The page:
Hillary Clinton appeared on Fox News this evening, fielding questions for almost half an hour from Bret Baier and Greta Van Susteren. Clinton’s demeanor was good throughout. She was friendly, receptive to the questions, and adroit in her answers without, for the most part, appearing too evasive.
Clinton benefitted from the approach of the two questioners. Neither Baier nor Van Susteren was belligerent. And though both were as persistent as the format allowed, neither seemed to looking for a “gotcha” moment.
Tellingly, Clinton seems to have had a better time of it at Fox than on certain lefty outlets. In part, this is probably down to Fox’s desire to “play nice” (and Baier probably is nice). But I also think it reflects this deeper reality: the left fears that it is stuck with Clinton, and strongly resents it; the right will be free to shoot at Clinton for the duration and feels no urgent need to come out with both guns blazing at this early juncture.
Many of Baier’s questions were from the “who, what, where” school of journalism. For example, he wanted to know with whom Clinton spoke on the night of September 11, 2012, where she was physically, and so forth. Pinning Clinton down on specifics may prove valuable as the Benghazi investigation proceeds, but it wasn’t likely to produce any major news on the day, and it didn’t.
Van Susteren’s questioning was somewhat idiosyncratic. She wanted Clinton to admit that it’s unconstitutional for the NSA to spy on Americans without a warrant (Clinton didn’t). And for some reason, she wanted to talk about Clinton’s revelation in her book that some members of Obaam’s team were disrespectful towards Richard Holbrooke. Even “inside baseball’s” biggest fans must have rolled their eyes at this line of questioning.
Nonetheless, the interview was revealing in several ways. First, it confirmed the Clinton is prepared to distance herself from President Obama.
For example, on the Bergdahl deal, she insisted that she wanted a different, broader deal, and declined to come right out and say she would have made the deal Obama ultimately agreed to. She also implied that the Obama State Department may not be doing enough to free the Marine being held by Mexican authorities.
Clinton even went so far as to lump Obama together with President Bush (and her husband). Asked if she was ever disappointed by Obama, she said that she has disagreed with all three presidents she has known, but would only be disappointed if she thought they weren’t doing what they think is best for America. None of the three presidents fits that description, she added.
I’ve heard more ringing endorsements.
Second, although Clinton gave a polished performance and came off as reasonably likeable, some of her answers on the big topics were weak. On Benghazi, her fixation on the video in the aftermath of the attack continues to haunt her. As usual, she relied on the “fog of war”:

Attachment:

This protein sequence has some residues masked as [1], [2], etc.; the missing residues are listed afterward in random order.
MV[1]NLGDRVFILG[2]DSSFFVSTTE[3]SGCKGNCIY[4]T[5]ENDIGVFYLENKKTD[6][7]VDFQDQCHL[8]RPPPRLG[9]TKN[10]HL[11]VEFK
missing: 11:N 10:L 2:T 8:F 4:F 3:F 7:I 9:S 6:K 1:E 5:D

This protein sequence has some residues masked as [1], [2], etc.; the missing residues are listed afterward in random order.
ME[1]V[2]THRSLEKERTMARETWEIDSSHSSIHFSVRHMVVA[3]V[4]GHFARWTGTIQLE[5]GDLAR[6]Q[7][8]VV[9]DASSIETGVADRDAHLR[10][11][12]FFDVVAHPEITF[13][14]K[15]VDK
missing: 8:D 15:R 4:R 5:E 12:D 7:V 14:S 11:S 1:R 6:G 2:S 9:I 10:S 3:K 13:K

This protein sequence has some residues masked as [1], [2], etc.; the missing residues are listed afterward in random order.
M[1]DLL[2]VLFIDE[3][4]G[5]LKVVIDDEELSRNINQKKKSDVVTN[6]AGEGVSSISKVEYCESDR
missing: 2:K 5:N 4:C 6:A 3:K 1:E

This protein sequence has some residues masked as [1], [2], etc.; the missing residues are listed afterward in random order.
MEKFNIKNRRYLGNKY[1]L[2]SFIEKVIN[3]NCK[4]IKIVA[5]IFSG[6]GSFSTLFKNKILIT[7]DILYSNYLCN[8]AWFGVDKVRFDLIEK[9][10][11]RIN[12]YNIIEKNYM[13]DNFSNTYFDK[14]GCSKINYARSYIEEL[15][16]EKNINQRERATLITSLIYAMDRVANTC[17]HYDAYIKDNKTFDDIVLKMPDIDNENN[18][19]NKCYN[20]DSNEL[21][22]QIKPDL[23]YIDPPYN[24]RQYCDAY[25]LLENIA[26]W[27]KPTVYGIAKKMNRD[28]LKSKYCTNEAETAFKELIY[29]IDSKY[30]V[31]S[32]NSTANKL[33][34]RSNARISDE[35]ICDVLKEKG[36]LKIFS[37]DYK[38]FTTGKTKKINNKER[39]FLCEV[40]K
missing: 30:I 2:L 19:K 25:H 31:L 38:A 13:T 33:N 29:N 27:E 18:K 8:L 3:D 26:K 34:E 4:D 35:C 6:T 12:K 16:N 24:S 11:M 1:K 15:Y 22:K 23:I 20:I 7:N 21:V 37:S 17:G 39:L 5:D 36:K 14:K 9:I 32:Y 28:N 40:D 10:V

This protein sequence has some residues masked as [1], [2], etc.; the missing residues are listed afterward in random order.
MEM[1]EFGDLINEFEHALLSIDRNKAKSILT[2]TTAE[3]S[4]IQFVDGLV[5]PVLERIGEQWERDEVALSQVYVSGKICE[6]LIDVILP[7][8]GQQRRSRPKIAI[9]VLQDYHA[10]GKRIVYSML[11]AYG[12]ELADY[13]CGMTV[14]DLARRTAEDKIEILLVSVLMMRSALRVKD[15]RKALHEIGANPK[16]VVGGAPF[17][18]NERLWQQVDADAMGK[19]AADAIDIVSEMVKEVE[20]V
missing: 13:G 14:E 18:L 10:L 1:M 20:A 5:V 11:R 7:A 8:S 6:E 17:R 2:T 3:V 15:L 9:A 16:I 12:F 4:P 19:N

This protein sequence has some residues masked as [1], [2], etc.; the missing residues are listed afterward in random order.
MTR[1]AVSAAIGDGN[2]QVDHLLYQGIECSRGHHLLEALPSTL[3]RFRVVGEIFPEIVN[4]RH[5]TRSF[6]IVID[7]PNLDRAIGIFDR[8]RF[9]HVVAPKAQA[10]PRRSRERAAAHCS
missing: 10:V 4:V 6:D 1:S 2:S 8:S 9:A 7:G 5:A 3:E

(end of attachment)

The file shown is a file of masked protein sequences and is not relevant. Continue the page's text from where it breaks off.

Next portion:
My own assessment careened from the video had something to do with it, the video had nothing to do with it — it may have affected some people, it didn’t affect other people.
But her public assessment never “careened.” The video was at the forefront, to the point that she told the grieving families of the Benghazi dead that those responsible for the video would be brought to justice.
Moreover, the State Department’s private assessment didn’t careen. On the morning of September 12, Beth Jones told the head of the Libyan government that the attack was terrorism, plain and simple.
Clinton couldn’t explain to Baier why her department was telling Libya one thing and telling the American people something else. In the end, the best she could do was claim that the video was clearly a factor in the demonstrations in Egypt and might have been a factor in Benghazi.
Beyond that, Clinton urged us to read the Benghazi chapter of her book.
Clinton also struggled to defend her claim that the five Taliban commanders released in exchange for Bowe Bergdahl pose no threat to the United States. She relied on the fact that the five are in Qatar and “are supposed to be constrained from what they can do, and certainly they are not supposed to be permitted to travel.”
Clinton’s resort to the word “supposed” gives the game away. And even if the supposed constraints are meaningful, they are good for only one year.
Clinton’s Obama problem came to the fore when she was asked whether she agreed with Obama that the IRS scandal is “phony.” She admitted that the scandal might be real, but defended Obama’s comment by interpreting it to mean that the scandal is being used by some for partisan purposes.
A less tortured answer would have served Clinton better.
But Clinton is stuck with tortured answers on a range of questions. Even if she delivers them as well as she did tonight on Fox, the questions won’t go away.
UPDATE: John Fund was also impressed for the most part with Hillary’s performance on Fox.